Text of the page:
At a public launch event, the BFI has announced BFI Flare: London LGBT Film Festival as the new name for its long running London Lesbian and Gay Film Festival. Reinforcing its commitment to making the best contemporary and archive LGBT cinema available to wider audiences across the UK, the BFI also launches a BFI Flare collection on its VOD platform BFI Player and a monthly screening programme at the BFI Southbank. The full programme for its 28th edition of the film festival (20th March – 30th March 2014) supported by Principal Sponsor, Accenture was also unveiled.
Clare Stewart, BFI Head of Cinemas and Festivals announced the new name saying, “After extensive consultation with our audiences in 2013, we have renamed the Festival to reflect the increasing diversity of the programme and the people who identify with and embrace it. BFI Flare is inclusive and welcoming to all audiences and it also has a conceptual richness suggesting the light of a cinema projector or a beacon and the spark of an idea, moving forward and growing outward.”.
Speaking of the BFI Player’s first LGBT collection, Stewart said: “This festival has long been bursting at the seams with great films and our new platform allows us to offer access to more people in London and across the UK. We are proud to be introducing the BFI Flare identity across our Festival, BFI Southbank programme and BFI Player, bringing even greater visibility to queer cinema and expanding the access for LGBT-interested audiences.”
The Opening Night film will be the European Premiere of Hong Khaou’s Lilting, which opened the World Dramatic Competition at this year’s Sundance Film Festival. It stars Ben Whishaw, Cheng Pei-Pei (Crouching Tiger, Hidden Dragon) and Peter Bowles in a love story, a tale of culture clash and miscommunication, which is also a lyrical engagement with the effects of sudden loss, on loved ones and their close family. It was produced as part of Film London’s Microwave scheme.
The Festival closes with Sophie Hyde’s 52 Tuesdays which won a Best Director Award at Sundance and also screened as part of the official selection at the Berlin Film Festival where it was awarded a Crystal Bear. Shot on 52 consecutive Tuesdays over the course of a year, the film follows a teenager’s struggle to come to terms with her mother’s transition from female to male.
The Accenture Gala is The Last Match, a powerful and compelling story of two young men set in Havana, Cuba, who grapple with life and love, in a tale of economic desperation and sexual awakening.
The festival will include over 50 features from the UK, USA, Australia, Cuba, Spain, Canada, Slovenja, Denmark, Croatia, Brazil, Switzerland, Nepal, France, Chile, Argentina, Philippines, Mexico, Poland, Nigeria and India. Additionally, this year’s festival includes an expanded programme of industry events to help develop and support LGBT filmmaking talent, with support from Creative Skillset and other partners.
The festival’s films are grouped into themed sections as follows:
Hearts – films about love, romance and friendship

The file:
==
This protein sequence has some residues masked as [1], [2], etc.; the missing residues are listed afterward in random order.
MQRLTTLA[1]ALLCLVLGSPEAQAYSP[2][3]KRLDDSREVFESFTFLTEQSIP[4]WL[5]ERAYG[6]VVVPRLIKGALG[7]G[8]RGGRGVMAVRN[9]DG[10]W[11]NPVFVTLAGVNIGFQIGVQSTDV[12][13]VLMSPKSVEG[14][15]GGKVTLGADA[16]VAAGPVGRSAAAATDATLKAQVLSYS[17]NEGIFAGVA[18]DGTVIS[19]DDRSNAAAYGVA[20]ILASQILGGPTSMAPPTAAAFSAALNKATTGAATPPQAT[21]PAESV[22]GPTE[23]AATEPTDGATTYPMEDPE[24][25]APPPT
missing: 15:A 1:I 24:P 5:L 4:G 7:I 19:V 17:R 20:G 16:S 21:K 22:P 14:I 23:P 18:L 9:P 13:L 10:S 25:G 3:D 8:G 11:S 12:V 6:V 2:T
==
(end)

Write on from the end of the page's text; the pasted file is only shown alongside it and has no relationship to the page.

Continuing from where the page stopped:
This section showcases a rich crop of dramatic features including upbeat American high school comedy G.B.F. which explores the comic implications of the outing of a male student who becomes the darling of the reigning prom queens but loses sight of who his real friends are, and features a great cameo by Megan Mullally as an over-supportive pro-gay mother.
C.O.G. is the first film adaptation of a work by David Sedaris, and this road movie meets student journey of self-discovery will not disappoint his many fans. Returning festival favourite Marco Berger brings Hawaii, a beautiful and subtle film of two childhood friends who unexpectedly become re-acquainted as adults. Dappled sun-light and dreamy nostalgia feature strongly in Last Summer, a film about two teenage friends facing up to losing each other as one is about to head off to college. Memories of the 1980s and a great period soundtrack feature strongly in Test, an account of the trials of a young male dancer learning big lessons about love and life in San Francisco in 1985 before mobile phones.
Dual is a charming story of an encounter between a lost tourist and a female bus driver late one night on the way from the airport. Reaching for the Moon is a powerful account of a famous novelist and her architect lover in Rio de Janeiro whose lives encompass dramatic highs and lows, both professionally and personally.
Twenty years on from his death we feature a screening of a never-before-seen experimental work by Derek Jarman, Will You Dance with Me?, filmed as a test for Ron Peck’s Empire State. Derek roams around Benjy’s nightclub in 1984 among an invited group of club patrons which includes actor Philip Williamson and a cast of regulars.
Recent events in India will not prevent us celebrating some of the queerest things in Indian culture with rare big screen outings for Pakeezah (1972) and Mughal-e-Azam (1960), while Dr Rajinder Dudrah gives a talk on Bollywood – LGBT Style: Queer Readings of Popular Hindi Cinema and Club Kali hosts a big themed party too.
Bodies – stories of sex, identity and transformation